“The book addresses that chasm in a really healthy and honest book about single sexuality and being single and living a fulfilled life and living a satisfied life and living a healthy life,” Hafeez said.

The other thing he noticed? Every book he’d read that was directed toward singles was written by someone who was married.

He uses the analogy of his role as a preschool teacher. “Yes, at one point in my life I was five years old, and I definitely have a lot of wisdom about being five. But there are a lot of things about being five that I just don’t understand because I’m no longer five years old. There are a lot of struggles and issues — that’s why I have to constantly talk to my kids and ask them what’s going on, because there’s a lot that I just don’t understand because I’m so distanced from that.”

The same, he says, is true of the books written to singles by people who’ve been married 30-plus years. While the author might have valuable insight, Hafeez noticed one persistent problem — they had the right answers, but they were to the wrong questions. The writing was irrelevant to the life of a single person in the twenty-first century.

“Me being a single firsthand, it changes it,” he said.

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Hafeez says he wrote the book for people who become Christians later in life. People who grew up in a world where they were exposed to sexual content 24/7, bombarded with certain ideas about sex and relationships and then come to the church and get about one sermon every 10 years on sex.

“When you forget that people get saved later in life, a lot of your preaching assumes that people share the same worldview as you,” Hafeez said. “I love it when Tim Keller said to imagine your neighbor that doesn’t know Jesus is in your congregation and preach to him.”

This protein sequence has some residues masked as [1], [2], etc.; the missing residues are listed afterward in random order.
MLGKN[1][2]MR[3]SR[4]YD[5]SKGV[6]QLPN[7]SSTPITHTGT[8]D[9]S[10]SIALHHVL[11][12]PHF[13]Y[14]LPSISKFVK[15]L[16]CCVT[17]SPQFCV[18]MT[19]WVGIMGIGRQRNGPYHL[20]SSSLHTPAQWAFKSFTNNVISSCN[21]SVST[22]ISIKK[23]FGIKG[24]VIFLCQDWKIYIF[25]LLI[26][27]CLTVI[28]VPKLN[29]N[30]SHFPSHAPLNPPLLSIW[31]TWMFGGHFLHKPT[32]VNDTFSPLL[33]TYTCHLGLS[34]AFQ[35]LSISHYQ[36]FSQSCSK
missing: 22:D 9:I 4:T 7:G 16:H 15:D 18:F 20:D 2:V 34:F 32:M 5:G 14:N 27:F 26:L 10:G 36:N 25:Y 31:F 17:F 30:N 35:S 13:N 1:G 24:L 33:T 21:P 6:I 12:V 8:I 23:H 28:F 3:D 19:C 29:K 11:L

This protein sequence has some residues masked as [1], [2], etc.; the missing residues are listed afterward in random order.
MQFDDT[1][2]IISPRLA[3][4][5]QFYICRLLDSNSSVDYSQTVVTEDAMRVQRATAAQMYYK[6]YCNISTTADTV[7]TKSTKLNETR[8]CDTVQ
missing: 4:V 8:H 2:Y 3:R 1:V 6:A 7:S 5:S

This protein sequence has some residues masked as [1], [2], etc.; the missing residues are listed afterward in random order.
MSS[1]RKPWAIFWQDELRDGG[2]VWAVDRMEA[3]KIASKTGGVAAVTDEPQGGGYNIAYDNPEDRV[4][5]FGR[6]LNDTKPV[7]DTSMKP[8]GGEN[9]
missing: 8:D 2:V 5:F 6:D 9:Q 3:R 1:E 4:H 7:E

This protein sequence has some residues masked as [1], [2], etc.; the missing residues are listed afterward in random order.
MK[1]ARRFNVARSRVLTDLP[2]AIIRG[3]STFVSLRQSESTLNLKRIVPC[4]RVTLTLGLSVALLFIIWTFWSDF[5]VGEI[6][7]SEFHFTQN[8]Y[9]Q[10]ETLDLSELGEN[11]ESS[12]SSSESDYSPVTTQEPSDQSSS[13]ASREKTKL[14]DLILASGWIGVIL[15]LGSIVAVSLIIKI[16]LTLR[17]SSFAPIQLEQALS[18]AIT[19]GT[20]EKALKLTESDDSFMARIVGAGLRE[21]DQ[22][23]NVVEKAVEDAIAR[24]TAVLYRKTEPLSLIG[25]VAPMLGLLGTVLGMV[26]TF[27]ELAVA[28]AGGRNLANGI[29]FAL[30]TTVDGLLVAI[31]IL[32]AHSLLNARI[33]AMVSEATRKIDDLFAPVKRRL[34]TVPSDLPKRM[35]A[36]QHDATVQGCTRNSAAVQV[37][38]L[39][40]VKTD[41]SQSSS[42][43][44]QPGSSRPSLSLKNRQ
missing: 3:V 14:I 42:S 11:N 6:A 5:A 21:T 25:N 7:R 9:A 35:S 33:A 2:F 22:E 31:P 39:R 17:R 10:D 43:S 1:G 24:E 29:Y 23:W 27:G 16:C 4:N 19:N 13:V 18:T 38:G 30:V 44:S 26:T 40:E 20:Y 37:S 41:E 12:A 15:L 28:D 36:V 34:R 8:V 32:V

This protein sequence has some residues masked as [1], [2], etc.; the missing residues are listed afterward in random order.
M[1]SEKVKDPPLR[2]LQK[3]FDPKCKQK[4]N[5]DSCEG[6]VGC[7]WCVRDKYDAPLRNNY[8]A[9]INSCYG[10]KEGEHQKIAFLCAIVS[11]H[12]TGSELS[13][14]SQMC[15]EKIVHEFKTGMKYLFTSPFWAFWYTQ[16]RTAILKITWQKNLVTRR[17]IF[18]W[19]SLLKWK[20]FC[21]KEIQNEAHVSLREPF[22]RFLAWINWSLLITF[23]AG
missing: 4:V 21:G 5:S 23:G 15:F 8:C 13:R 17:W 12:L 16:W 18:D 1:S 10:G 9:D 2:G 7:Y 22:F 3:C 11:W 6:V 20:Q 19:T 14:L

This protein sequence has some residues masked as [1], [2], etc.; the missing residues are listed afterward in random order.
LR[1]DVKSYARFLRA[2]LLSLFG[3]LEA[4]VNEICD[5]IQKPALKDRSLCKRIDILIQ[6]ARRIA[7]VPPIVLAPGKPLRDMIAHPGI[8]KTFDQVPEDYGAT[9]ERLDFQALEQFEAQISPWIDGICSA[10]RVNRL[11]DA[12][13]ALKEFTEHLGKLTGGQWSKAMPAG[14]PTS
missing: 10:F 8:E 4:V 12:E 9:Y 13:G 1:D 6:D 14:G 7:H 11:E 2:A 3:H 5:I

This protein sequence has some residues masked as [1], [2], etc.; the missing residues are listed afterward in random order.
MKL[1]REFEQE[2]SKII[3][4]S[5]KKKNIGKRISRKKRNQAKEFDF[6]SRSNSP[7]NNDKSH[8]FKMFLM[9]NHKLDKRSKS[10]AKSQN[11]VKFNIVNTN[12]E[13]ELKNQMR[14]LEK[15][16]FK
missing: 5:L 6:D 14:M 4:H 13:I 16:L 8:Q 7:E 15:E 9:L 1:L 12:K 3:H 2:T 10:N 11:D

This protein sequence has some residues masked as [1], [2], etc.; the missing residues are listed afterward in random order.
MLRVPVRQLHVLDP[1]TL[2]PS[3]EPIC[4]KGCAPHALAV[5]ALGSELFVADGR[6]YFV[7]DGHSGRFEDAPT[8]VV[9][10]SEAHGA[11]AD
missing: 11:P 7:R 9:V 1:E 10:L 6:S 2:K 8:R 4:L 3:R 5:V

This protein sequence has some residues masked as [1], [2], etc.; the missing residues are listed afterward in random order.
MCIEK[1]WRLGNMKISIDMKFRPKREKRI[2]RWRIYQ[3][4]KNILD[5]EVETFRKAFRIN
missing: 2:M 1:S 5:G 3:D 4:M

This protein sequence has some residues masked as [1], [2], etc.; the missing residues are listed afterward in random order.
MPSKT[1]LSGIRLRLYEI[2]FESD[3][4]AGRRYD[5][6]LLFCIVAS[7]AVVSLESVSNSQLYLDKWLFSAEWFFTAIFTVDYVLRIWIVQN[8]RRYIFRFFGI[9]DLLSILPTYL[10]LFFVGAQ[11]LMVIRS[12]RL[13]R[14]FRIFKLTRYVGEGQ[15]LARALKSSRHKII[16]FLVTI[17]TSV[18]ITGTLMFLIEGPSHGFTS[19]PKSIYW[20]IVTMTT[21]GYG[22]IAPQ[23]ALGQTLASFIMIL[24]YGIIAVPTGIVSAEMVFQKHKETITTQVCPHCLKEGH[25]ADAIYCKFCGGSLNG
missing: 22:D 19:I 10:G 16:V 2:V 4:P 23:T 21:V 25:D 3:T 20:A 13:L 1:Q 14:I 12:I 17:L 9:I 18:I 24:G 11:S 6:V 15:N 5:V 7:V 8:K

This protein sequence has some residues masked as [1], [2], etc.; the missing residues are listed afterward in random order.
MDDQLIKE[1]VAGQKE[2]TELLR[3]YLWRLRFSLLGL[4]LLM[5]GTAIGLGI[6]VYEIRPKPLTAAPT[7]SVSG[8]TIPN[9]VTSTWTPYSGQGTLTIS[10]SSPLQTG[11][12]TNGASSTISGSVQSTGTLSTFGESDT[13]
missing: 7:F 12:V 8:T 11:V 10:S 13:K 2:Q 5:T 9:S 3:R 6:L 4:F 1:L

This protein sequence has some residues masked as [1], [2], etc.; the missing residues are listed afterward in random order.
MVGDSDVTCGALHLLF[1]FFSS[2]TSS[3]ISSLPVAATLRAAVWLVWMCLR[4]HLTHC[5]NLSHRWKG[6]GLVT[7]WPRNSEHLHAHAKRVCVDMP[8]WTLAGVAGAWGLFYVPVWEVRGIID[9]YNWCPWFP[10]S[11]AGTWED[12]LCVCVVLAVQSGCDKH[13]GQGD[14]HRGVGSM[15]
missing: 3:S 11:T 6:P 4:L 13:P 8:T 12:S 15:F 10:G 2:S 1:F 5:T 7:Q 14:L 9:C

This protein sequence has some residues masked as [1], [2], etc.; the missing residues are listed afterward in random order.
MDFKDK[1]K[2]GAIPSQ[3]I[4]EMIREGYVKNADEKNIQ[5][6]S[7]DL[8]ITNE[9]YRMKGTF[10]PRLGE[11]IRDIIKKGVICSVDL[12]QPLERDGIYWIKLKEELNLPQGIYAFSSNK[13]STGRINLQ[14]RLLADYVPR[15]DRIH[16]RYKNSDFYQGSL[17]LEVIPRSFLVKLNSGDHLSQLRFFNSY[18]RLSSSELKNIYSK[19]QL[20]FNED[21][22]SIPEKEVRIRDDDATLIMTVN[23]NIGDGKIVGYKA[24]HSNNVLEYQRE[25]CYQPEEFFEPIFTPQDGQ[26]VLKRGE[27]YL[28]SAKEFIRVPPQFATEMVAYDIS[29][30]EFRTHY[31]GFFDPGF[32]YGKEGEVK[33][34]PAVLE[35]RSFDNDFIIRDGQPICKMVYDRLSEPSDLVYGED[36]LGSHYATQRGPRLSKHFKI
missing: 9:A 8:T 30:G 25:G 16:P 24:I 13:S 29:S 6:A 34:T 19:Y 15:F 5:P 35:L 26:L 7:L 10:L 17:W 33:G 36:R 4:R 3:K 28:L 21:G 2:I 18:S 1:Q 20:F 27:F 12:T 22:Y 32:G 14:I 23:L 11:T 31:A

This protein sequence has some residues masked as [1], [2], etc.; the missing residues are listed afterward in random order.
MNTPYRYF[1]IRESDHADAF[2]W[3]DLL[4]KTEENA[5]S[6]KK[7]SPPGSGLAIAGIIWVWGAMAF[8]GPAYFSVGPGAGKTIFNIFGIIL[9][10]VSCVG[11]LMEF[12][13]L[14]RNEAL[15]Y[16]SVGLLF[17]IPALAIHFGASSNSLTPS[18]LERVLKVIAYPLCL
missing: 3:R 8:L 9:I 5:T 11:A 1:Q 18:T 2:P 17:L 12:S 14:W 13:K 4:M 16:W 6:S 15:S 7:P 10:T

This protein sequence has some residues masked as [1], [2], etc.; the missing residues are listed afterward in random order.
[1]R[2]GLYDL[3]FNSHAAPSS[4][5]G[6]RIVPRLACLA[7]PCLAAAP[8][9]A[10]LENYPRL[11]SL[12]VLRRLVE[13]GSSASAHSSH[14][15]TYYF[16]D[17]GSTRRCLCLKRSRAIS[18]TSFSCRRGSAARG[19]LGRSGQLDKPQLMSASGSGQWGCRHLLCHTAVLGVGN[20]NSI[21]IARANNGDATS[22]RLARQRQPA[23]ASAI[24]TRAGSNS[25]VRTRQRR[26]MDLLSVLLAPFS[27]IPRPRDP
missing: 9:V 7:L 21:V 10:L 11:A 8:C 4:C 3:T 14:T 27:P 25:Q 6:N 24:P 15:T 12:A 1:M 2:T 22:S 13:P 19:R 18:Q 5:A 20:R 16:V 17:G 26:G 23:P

After all, that’s where Hafeez was. He’s thinking about writing for people who are far from the Lord, addressing them, understanding the issues they’re facing, the hurt they carry.

There are three things that are at the heart of the book’s message — which boil down to being satisfied and living fulfilled lives. First, it’s about finding love from the source of love — God. Second, finding value and love of yourself. And third, having healthy relationships with people.

“I think those three things are at the core of what we all really want,” Hafeez said. “And we engage in actions to satisfy those desires.”

Hafeez says the book isn’t meant to be legalistic (or, from a secular stance, intolerant). It’s not about telling people what to do. Instead it asks: What do you want?

“It’s not rules and regulations. It’s letting people live happy, fully and satisfied lives,” Hafeez said. “The biggest thing that I’ve learned, as Dr. Doug [Rosenau] says, is the more you fall in love with God, his will for your life will no longer be something that you have to do, but it becomes something that you want to do.”

In that vein, his hope for the book is threefold: that it would help people fall in love with God, with themselves and with other people. Combined, that leads to ultimate contentment and satisfaction — single or married.

The book ends with two separate epilogues — one written by a couple, married for more than 30 years, the other by a 55-year-old woman who has never been married. It’s Hafeez’s favorite part of the book, because despite their very different avenues of life, their message is the same — God is best; He is ultimate.

“Most people don’t believe it,” Hafeez said. “They just agree with it because they know they have to. So I just really want to use the book to wrestle with people’s hearts, so they really believe it.”